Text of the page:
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Search-and-Rescue Dogs Save Lives, Bring Closure to Families

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Training a dog for search-and-rescue (SAR) work takes years of dedication and hard work. Search-and-rescue dogs work in emergency situations, and save lives every day. It can be emotional work -- take this story, for example.

Harry Oakes exhaled a tired sigh, hung up the phone and looked over at his dog, Ranger. The county sheriff’s office had just called with the grim news that a 17-year-old named Angela had wandered away from home three days ago and was missing, presumably lost in the woods nearby. He was told it would be a cadaver search.

Oakes and Ranger, a Labrador/Newfoundland mix, arrived on the scene with his friend Becky Mimo and her German shepherd, Quigley. Christmas was only four days away, and the Oregon winds blew cold in the dense, dark woods. Ranger and Quigley led their handlers through the rough terrain, keenly pursuing a hopeful scent.

Thirty minutes after embarking on their search, the dogs found Angela—alive, but unconscious, huddled in a fetal position and with a core body temperature of only 92 degrees. But Angela wasn’t the only amazing discovery the team made that day. Cuddled inside the teenager’s jacket was the girl’s faithful cocker spaniel, who had managed to find Angela on her own after bolting away from their home a half mile away. Angela, who made a full recovery in the days that followed, owed her life to the body heat of her pet dog—and to the noses of two dogs she never met.

Tools of the trade

Indeed, when it comes to searches and rescues, there are few tools more important than a dog’s smeller.

“Dogs have an olfactory ability over 50 times that of humans, so they are excellent at being able to detect human scent quickly,” said Michael Lueck, a member of the Search One Rescue Team in Dallas, Texas.

The science of this phenomenon is actually fairly simple. All bodies, whether dead or live, continually release microscopic particles containing a unique scent. Millions of these particles exist in the air and are swept across wide distances by the wind, which a trained dog can detect.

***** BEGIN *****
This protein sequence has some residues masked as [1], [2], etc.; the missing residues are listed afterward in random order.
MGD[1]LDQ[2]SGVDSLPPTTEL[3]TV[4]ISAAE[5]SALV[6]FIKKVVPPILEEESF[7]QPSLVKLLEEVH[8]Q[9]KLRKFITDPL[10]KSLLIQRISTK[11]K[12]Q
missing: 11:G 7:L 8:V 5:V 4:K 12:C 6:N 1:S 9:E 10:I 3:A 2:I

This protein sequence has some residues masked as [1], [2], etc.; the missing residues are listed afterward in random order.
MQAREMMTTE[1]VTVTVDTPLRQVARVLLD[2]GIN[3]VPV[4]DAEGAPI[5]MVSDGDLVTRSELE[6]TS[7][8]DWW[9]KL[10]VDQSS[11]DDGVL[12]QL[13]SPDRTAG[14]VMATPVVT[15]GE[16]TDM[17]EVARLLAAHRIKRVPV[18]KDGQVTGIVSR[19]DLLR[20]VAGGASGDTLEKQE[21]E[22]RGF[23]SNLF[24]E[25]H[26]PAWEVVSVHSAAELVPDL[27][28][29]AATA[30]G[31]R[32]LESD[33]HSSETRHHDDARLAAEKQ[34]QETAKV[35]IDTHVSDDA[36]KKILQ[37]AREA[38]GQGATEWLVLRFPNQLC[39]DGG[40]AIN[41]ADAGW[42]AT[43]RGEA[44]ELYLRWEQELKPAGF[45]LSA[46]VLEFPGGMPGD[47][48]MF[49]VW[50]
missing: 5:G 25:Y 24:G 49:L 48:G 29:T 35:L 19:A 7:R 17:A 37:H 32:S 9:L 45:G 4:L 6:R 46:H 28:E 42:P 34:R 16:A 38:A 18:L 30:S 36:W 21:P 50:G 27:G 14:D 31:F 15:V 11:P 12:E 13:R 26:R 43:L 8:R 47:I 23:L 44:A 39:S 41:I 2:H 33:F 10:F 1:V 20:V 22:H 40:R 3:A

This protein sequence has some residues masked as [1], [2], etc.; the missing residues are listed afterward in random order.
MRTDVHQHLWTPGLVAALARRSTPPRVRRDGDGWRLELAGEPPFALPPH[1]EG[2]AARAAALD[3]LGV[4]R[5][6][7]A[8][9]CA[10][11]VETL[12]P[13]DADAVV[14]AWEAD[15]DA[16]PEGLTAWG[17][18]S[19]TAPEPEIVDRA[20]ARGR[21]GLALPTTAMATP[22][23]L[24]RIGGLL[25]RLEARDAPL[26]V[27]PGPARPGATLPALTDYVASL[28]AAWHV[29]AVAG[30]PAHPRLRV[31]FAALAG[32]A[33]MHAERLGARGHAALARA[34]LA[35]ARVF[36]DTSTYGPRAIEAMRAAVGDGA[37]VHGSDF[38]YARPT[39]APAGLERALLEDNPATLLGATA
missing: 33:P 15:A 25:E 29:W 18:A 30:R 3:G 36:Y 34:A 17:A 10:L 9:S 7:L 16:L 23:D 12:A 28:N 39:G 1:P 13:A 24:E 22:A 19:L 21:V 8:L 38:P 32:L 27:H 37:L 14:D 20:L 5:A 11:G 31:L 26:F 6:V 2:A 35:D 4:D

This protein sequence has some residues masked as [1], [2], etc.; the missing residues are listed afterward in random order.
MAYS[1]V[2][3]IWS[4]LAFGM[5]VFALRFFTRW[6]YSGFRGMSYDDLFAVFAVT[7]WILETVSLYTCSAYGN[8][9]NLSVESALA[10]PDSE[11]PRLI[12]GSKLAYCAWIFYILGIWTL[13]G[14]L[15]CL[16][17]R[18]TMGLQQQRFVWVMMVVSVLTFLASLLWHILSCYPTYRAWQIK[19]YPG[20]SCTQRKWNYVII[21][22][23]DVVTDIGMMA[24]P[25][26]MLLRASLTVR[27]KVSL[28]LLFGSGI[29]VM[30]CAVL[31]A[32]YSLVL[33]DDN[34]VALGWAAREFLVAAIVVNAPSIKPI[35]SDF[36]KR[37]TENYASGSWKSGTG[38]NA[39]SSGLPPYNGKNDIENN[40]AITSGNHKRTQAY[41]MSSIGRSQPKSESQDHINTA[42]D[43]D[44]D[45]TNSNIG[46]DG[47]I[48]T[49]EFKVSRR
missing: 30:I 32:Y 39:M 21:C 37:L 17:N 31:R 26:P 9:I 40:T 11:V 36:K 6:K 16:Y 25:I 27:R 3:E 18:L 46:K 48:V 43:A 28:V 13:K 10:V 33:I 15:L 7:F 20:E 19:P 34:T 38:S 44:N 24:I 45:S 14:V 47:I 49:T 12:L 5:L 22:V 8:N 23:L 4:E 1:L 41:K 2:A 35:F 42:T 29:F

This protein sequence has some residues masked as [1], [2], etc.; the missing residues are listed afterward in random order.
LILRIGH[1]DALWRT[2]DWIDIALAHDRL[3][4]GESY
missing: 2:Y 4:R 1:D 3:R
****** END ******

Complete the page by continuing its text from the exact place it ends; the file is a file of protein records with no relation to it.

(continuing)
But it’s not just the dog's olfactory organ that makes it uniquely qualified for hero duty.

“Dogs can also move much faster than humans, so they can cover a pile or wilderness setting much faster. In a disaster setting, it is often safer for dogs to walk on rubble than humans. Dogs are more agile, weigh less and distribute their weight across four paws, so there is less chance of further disturbing the pile,” Lueck said.

Canine categories

Oakes -- who runs International K-9 Search and Rescue Services, a training and SAR-for-hire company based in Longview, Wash. -- estimates that there are more than 240 search-and-rescue (SAR) dog teams comprising about 4,000 SAR dog handlers in the United States. The vast majority are unpaid volunteers who spend hundreds of hours and thousands of dollars of their own money to train their dogs and themselves to rescue and recover accident and disaster victims across the world.

SAR dogs come in many varieties. The three main types are:

  • Tracking dogs, which physically track the path of a specific person, usually without relying on air scent.
  • Trailing dogs, which are trained to hunt for a particular individual by pursuing tiny particles of skin cells or human tissue discarded on or close to the ground by the lost person on his or her path.
  • Air-scent dogs, which sniff the traces of human scent that linger in the air and search for the “cone” of scent where the smell is most concentrated. This type of dog can locate the scent of any person, as opposed to that of a specific person.

Some SAR dogs fall into different specialty categories. These include:

  • Disaster dogs, which are experts at locating victims of earthquakes, tornadoes and other disasters.
  • Cadaver dogs, which have a special nose only for finding the remains of deceased people.
  • Water search dogs, which are trained to detect human scent in or under the water.
  • Avalanche dogs, which specialize in tracking down victims trapped in an avalanche or other snow disaster.

Aside from their amazing sense of smell, keen hearing, night vision and aptitude for training, dogs are the ideal animals for search and rescue “because of their ability to be versatile,” Oakes said. “One day we might be on a lake looking for a drowned victim, the next in the deep wilderness searching for a hunter or hiker, the next in the Philippines searching for survivors of an earthquake.”

With so many disasters just waiting to happen, “there will always be an increasing demand for these dogs,” Oakes said.

Credit: Reviewed by Amy I. Attas, V.M.D.
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